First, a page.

18. Laser-induced fluorescence detection strategies for sodium atoms and compounds in high-pressure combustors

    Weiland, Karen J. R.; Wise, Michael L.; Smith, Gregory P.

    1993-01-01

    A variety of laser-induced fluorescence schemes were examined experimentally in atmospheric pressure flames to determine their use for sodium atom and salt detection in high-pressure, optically thick environments. Collisional energy transfer plays a large role in fluorescence detection. Optimum sensitivity, at the parts in 10 exp 9 level for a single laser pulse, was obtained with the excitation of the 4p-3s transition at 330 nm and the detection of the 3d-3p fluorescence at 818 nm. Fluorescence loss processes, such as ionization and amplified spontaneous emission, were examined. A new laser-induced atomization/laser-induced fluorescence detection technique was demonstrated for NaOH and NaCl. A 248-nm excimer laser photodissociates the salt molecules present in the seeded flames prior to atom detection by laser-induced fluorescence.

  19. HIGH BLOOD PRESSURE: DOES THIS CONCERN ME?

    2007-01-01

    To find out, the Medical Service's nurses are organising A HIGH BLOOD PRESSURE SCREENING AND PREVENTION CAMPAIGN from Monday, 26th to Thursday, 29th March 2007 at the Infirmary - Building 57 - ground floor A blood pressure test, advice, information and, if necessary, referral for specialist medical treatment will be offered to any person working on the CERN site. High blood pressure is a silent threat to health. So come and get your blood pressure checked.

  20. HIGH BLOOD PRESSURE: DOES THIS CONCERN ME?

    2007-01-01

    To find out, the Medical Service's nurses are organising A HIGH BLOOD PRESSURE SCREENING AND PREVENTION CAMPAIGN from Monday, 26th to Thursday, 29th March 2007 at the Infirmary - Building 57 - ground floor A blood pressure test, advice, information and, if necessary, referral for specialist medical treatment will be offered to any person working on the CERN site. High blood pressure is a stealth threat to health. So come and get your blood pressure checked.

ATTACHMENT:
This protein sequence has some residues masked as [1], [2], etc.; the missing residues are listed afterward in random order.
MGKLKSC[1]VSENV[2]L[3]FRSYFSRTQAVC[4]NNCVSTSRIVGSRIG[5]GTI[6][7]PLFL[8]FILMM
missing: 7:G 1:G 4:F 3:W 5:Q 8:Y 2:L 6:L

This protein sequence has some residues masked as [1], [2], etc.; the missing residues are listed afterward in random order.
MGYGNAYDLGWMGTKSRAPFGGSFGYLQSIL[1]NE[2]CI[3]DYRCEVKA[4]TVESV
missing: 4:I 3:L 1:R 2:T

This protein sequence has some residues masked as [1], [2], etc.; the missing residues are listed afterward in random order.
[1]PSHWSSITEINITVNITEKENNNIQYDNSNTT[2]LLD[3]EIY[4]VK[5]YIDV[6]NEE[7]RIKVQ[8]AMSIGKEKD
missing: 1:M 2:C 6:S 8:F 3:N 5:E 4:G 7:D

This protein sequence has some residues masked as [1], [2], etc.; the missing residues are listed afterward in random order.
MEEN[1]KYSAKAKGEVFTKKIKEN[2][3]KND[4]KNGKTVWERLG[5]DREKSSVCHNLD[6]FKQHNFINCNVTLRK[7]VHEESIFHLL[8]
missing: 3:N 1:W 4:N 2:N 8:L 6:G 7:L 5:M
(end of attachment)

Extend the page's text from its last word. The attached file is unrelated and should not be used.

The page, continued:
1. High pressure effect for high-Tc superconductors

    Takahashi, Hiroki; Tomita, Takahiro

    2011-01-01

    A number of experimental and theoretical studies have been performed to understand the mechanism of high-T c superconductivity and to enhance T c . High-pressure techniques have played a very important role for these studies. In this paper, the high-pressure techniques and physical properties of high-T c superconductor under high pressure are presented. (author)

  2. Pressure pressure-balanced pH sensing system for high temperature and high pressure water

    Tachibana, Koji

    1995-01-01

    As for the pH measurement system for high temperature, high pressure water, there have been the circumstances that first the reference electrodes for monitoring corrosion potential were developed, and subsequently, it was developed for the purpose of maintaining the soundness of metallic materials in high temperature, high pressure water in nuclear power generation. In the process of developing the reference electrodes for high temperature water, it was clarified that the occurrence of stress corrosion cracking in BWRs is closely related to the corrosion potential determined by dissolved oxygen concentration. As the types of pH electrodes, there are metal-hydrogen electrodes, glass electrodes, ZrO 2 diaphragm electrodes and TiO 2 semiconductor electrodes. The principle of pH measurement using ZrO 2 diaphragms is explained. The pH measuring system is composed of YSZ element, pressure-balanced type external reference electrode, pressure balancer and compressed air vessel. The stability and pH response of YSZ elements are reported. (K.I.)

  3. High pressure gas reinjection unit

    1976-03-01

    Nuovo Pignone has built for gas reinjection at Ekofisk the highest pressure injection unit to date: suction pressure 246 bar, discharge 647 bar, for 5.7 million cu m/day of natural gas, and driven by a GE MS 5001 gas turbine of 24,000 hp. The barrel-type compressor has been used already in Algeria at Hassi Messaoud. Full scale tests have shown that the unit is satisfactory; special attention being paid to the stability of the rotor. Air cooled heat exchangers were used in the test loop to cool the discharge gas; at Ekofisk, heat exchangers with sea water will be used. The valves in the test loop were of a special, low- noise type. Vibrations of the rotor system and changes in gas pressure monitored, showing that a pressure of 680 bars can be achieved without instability. Economic considerations lead to preference for rotary compressors driven by gas turbines for similar applications in the exploitation of oil fields. A graph of the characteristics of the unit is given.

  4. Role of the outer-edge flame on flame extinction in nitrogen-diluted non-premixed counterflow flames with finite burner diameters